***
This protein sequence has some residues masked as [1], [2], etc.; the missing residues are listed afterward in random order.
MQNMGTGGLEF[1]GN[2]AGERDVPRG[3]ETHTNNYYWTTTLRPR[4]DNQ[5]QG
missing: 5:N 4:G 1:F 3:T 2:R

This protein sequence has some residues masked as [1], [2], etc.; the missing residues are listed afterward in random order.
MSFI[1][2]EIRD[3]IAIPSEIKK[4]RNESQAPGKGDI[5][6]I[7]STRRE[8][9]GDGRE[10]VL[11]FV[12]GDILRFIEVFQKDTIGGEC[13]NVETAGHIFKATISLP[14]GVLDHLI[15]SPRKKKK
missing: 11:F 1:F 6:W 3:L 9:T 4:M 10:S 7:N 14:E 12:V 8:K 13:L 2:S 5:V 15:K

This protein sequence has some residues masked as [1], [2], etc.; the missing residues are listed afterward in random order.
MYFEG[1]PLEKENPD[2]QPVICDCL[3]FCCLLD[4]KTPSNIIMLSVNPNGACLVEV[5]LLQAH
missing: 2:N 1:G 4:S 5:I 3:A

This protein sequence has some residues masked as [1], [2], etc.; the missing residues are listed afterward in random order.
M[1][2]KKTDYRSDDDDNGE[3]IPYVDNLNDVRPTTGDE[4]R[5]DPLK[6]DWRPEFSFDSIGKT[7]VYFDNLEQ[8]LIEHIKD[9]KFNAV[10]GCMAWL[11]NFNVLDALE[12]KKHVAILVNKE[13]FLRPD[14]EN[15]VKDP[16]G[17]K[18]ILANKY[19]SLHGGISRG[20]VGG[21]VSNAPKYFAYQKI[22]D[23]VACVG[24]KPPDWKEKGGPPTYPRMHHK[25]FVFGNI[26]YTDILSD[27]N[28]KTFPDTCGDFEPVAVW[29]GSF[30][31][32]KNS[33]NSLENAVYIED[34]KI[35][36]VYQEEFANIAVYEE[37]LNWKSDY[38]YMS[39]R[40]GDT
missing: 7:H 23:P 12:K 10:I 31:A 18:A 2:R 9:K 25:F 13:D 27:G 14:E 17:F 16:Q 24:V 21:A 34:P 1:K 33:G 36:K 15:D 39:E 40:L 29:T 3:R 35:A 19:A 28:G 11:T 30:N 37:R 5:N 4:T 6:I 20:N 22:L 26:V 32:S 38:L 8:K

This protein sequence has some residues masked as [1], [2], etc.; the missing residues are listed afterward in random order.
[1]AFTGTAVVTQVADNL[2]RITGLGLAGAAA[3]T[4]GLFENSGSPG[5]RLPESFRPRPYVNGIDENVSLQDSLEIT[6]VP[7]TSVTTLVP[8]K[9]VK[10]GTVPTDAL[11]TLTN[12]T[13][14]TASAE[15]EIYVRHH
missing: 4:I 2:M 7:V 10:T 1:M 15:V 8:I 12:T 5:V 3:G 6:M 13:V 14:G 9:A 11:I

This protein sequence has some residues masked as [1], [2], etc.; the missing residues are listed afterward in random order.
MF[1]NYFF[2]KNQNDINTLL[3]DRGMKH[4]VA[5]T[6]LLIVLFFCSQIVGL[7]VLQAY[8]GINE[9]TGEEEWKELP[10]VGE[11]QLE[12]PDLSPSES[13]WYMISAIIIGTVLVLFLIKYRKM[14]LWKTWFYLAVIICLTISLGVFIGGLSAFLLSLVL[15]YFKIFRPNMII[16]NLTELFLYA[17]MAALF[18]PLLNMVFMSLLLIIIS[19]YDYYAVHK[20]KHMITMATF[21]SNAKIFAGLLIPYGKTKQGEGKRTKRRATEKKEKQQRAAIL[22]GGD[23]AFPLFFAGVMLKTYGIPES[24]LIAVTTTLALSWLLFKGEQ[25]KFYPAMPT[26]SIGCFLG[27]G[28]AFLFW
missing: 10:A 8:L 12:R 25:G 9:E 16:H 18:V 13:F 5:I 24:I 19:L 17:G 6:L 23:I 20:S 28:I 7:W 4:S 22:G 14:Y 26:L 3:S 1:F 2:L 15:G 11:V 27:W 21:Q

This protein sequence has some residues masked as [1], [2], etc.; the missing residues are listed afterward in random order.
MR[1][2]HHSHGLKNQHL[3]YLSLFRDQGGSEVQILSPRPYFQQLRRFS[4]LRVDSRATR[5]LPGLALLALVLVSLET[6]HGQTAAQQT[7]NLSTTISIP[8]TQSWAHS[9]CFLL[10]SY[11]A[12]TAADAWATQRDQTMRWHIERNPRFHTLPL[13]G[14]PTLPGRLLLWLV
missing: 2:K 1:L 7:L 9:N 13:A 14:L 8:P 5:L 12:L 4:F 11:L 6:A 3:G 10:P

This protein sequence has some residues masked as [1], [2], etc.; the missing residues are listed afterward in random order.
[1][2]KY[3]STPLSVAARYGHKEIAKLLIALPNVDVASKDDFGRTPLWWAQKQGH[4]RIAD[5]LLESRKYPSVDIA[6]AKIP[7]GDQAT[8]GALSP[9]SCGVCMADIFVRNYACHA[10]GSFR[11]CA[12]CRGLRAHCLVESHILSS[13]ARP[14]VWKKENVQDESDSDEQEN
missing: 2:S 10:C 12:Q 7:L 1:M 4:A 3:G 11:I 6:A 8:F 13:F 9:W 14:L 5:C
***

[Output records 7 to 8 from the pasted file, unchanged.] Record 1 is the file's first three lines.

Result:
This protein sequence has some residues masked as [1], [2], etc.; the missing residues are listed afterward in random order.
MR[1][2]HHSHGLKNQHL[3]YLSLFRDQGGSEVQILSPRPYFQQLRRFS[4]LRVDSRATR[5]LPGLALLALVLVSLET[6]HGQTAAQQT[7]NLSTTISIP[8]TQSWAHS[9]CFLL[10]SY[11]A[12]TAADAWATQRDQTMRWHIERNPRFHTLPL[13]G[14]PTLPGRLLLWLV
missing: 2:K 1:L 7:L 9:N 13:A 14:L 8:P 5:L 12:L 4:F 11:L 6:A 3:G 10:P

This protein sequence has some residues masked as [1], [2], etc.; the missing residues are listed afterward in random order.
[1][2]KY[3]STPLSVAARYGHKEIAKLLIALPNVDVASKDDFGRTPLWWAQKQGH[4]RIAD[5]LLESRKYPSVDIA[6]AKIP[7]GDQAT[8]GALSP[9]SCGVCMADIFVRNYACHA[10]GSFR[11]CA[12]CRGLRAHCLVESHILSS[13]ARP[14]VWKKENVQDESDSDEQEN
missing: 2:S 10:C 12:Q 7:L 1:M 4:A 3:G 11:I 6:A 8:F 13:F 9:W 14:L 5:C